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Land & Buildings Calls on Equity Commonwealth to Take Long Overdue Step of Liquidating Remaining Assets and Returning Capital to Shareholders

Notes that the Company Currently Has More than 20% Upside to Consensus NAV, is Trading Below the Value of its $2.2 Billion in Cash and Has Materially Underperformed the REIT Index Over the Trailing 1, 3, 5 and 10 Years

Believes that the Current Board Has Allowed G&A Costs and Executive Compensation to Become Disproportionately Excessive, Spending $37 Million Last Year to Manage Just Four Properties

Land & Buildings Stands Ready to Take Any Actions Necessary to Maximize Value for Equity Commonwealth Shareholders

Today, Land & Buildings Investment Management, LLC (together with its affiliates, “Land & Buildings”), a 3% shareholder of Equity Commonwealth (NYSE: EQC) (“EQC” or the “Company”), released a letter it recently sent to the Company’s Board of Directors (the “Board”).

Land & Buildings Founder and Chief Investment Officer Jonathan Litt stated:

“For some time, it has been our view that given the makeup of EQC’s real estate portfolio, the Company’s more than $2 billion in cash representing over 85% of assets and the dynamics of the current public and private real estate markets, the best pathway for shareholders of Equity Commonwealth would be the liquidation of its four remaining properties and the return of its cash to shareholders. In fact, on the Company’s most recent earnings call, management stated that if “transformative investments” for Equity Commonwealth could not be found soon, it would need to look “longer and harder at perhaps selling the four remaining properties and liquidating the Company.”1 Equity Commonwealth’s executives have been making similar promises for years while shareholders continue to suffer. We believe the evidence is overwhelming that the time for action is now.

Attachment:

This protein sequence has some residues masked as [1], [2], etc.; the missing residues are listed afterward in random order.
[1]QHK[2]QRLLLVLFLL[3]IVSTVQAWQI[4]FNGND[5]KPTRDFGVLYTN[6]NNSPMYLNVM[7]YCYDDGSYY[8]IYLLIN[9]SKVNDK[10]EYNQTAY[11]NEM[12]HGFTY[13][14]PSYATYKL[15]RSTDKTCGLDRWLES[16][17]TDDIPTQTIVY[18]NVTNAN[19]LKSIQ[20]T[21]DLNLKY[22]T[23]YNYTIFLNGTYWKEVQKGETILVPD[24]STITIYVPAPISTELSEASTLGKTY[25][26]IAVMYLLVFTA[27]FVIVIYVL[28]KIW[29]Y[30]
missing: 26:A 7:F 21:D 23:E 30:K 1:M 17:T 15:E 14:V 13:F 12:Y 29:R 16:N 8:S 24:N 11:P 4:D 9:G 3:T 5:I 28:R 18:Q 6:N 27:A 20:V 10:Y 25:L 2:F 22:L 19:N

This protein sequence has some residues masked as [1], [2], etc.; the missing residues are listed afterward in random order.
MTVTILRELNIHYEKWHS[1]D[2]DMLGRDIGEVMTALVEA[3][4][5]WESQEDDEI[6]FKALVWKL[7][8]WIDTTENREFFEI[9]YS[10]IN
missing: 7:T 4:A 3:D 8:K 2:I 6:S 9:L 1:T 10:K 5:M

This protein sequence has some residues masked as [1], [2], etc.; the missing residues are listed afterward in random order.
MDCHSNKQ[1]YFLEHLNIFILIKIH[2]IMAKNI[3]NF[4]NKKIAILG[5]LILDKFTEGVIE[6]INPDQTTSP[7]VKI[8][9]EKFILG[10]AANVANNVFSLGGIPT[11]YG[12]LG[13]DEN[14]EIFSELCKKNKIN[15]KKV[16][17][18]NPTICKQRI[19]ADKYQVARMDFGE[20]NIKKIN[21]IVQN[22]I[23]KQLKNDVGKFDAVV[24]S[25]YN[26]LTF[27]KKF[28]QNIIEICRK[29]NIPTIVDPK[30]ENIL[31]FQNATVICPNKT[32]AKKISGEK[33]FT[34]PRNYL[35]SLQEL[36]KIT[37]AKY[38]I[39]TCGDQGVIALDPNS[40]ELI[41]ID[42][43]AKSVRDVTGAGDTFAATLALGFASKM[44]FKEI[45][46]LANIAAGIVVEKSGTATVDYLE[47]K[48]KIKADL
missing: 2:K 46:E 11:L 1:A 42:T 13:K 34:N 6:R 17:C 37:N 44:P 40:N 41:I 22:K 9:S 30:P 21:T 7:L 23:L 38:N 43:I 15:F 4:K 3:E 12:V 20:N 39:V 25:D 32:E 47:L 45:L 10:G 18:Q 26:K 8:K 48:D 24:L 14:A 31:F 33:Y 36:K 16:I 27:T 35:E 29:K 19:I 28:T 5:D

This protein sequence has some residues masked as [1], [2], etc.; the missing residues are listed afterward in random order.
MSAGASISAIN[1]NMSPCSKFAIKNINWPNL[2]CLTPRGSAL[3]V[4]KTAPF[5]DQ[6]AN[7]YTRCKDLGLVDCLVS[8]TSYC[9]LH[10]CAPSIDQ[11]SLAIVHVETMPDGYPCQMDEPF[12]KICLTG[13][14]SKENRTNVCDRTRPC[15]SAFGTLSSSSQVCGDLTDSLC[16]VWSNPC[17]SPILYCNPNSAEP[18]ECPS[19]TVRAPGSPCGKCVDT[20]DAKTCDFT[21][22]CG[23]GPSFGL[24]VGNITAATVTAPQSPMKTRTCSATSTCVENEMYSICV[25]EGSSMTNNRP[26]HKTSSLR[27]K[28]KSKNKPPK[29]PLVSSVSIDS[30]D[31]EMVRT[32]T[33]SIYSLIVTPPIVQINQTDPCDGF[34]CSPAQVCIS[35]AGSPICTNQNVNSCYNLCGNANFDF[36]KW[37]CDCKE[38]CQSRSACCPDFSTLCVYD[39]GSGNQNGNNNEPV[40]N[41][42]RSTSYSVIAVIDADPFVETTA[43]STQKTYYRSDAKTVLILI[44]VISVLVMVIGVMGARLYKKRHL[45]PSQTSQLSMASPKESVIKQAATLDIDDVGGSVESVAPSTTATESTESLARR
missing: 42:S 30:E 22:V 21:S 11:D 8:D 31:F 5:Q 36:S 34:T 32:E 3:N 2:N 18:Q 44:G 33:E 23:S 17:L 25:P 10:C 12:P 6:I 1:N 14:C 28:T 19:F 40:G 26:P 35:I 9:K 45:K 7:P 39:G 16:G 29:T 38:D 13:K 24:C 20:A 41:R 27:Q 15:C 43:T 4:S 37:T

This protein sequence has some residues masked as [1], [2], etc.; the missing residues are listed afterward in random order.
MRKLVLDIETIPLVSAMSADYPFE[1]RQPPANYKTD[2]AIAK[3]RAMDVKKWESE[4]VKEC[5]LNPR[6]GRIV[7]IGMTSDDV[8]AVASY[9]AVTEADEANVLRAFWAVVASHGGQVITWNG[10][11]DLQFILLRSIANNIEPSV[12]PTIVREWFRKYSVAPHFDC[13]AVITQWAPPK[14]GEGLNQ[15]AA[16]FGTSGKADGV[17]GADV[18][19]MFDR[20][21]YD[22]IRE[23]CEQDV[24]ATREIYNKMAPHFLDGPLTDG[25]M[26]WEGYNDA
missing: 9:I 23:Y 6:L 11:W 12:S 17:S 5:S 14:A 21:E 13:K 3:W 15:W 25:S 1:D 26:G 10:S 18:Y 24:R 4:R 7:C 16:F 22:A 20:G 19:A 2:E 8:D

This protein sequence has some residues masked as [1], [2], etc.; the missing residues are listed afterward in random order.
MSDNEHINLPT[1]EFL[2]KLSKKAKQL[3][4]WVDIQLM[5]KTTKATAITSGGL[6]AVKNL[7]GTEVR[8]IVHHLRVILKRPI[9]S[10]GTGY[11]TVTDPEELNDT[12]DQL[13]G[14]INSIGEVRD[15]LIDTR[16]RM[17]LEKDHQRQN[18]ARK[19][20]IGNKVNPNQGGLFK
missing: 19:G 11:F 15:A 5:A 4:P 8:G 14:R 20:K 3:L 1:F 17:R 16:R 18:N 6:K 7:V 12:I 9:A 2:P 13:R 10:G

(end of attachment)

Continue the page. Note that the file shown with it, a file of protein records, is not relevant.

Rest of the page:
We initially expressed these views privately to the Board. Unfortunately, in our engagement with Chair, President and CEO David Helfand, he repeated the same refrain he has for years: he will liquidate the Company if he cannot find an attractive investment opportunity. It appears he believes that continuing to run up exorbitant G&A costs – primarily spent on executive compensation – is the better choice than an immediate liquidation. However, we believe 10 years is long enough.

A decade ago, the intervention of shareholder advocates, including the legendary Sam Zell, was needed to reset the direction of Equity Commonwealth’s predecessor entity. A new round of shareholder advocacy is required now. If the Board continues to take its current stance, we are committed to exercising our rights as shareholders to send a clear message about the need for immediate action that is in the best interests of shareholders, not management.”

The full text of the letter to the Board is below:


March 7, 2024

Equity Commonwealth

Two North Riverside Plaza

Suite 2000

Chicago, IL 60606

Attention: Board of Directors

Dear Equity Commonwealth Board of Directors,

We are nearing the 10-year anniversary of Sam Zell’s and Keith Meister's takeover of CommonWealth REIT from Barry and Adam Portnoy. We believe that this event, and the subsequent reorganization of the company into Equity Commonwealth (“EQC” or the “Company”), represents one of the greatest corporate governance victories in the recent history of the real estate sector.

However, we believe continuing the status quo at EQC risks squandering this success. Further, recent actions by the Company necessitate a course correction. It is long overdue for Equity Commonwealth to undergo a complete liquidation of its remaining assets and return the cash to shareholders.